tance of attachment, and were likely to show a lack of recall for attachment experiences, and/or an idealiza- tion of attachment figures, and/or imperturbability. Foster mothers were classified as preoccupied when their discourse was characterized by angry involve- ment with attachment figures, or by rambling speech. Finally, they were classified as unresolved when they showed lapses in monitoring of reasoning or dis- course regarding a loss or trauma.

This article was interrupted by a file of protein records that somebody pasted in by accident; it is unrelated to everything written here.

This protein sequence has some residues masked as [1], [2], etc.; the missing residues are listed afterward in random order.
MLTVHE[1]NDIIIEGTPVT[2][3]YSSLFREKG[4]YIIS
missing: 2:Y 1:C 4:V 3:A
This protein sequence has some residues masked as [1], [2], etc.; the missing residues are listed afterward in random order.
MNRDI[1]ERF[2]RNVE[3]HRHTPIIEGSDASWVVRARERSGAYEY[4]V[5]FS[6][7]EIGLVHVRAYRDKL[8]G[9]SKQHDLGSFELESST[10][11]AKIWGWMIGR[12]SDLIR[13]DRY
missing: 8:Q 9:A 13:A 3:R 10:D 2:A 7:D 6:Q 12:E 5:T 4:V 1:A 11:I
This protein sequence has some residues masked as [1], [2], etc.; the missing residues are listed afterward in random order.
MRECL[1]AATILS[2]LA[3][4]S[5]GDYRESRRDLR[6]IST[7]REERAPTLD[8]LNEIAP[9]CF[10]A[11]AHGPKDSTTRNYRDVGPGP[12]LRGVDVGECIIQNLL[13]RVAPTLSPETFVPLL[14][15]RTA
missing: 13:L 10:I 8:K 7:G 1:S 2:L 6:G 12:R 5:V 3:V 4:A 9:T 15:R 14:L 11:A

Dismissing, autonomous, and preoccupied classi- fications are stable over periods ranging from 1to 15 months, with the unresolved category showing slightly lower levels of stability than other catego- ries (Bakermans-Kranenburg & van IJzendoorn, 1993; Main, 1996; Sagi et al., 1994). Interrater agree- ment on classifications is well over 80%, and classifi- cations are independent of interviewer, and unrelated to autobiographical memory, verbal or performance measures of intelligence, or social desirabil- ity (Bakermans-Kranenburg & van IJzendoorn, 1993; for an overview, see van IJzendoorn, 1995). Mothers' AAI classifications measured both before and after their children's birth predict infant security in ways that are consistent with attachment theory (Benoit & Parker, 1994; Fonagy, Steele, & Steele, 1991; Ward & Carlson, 1995).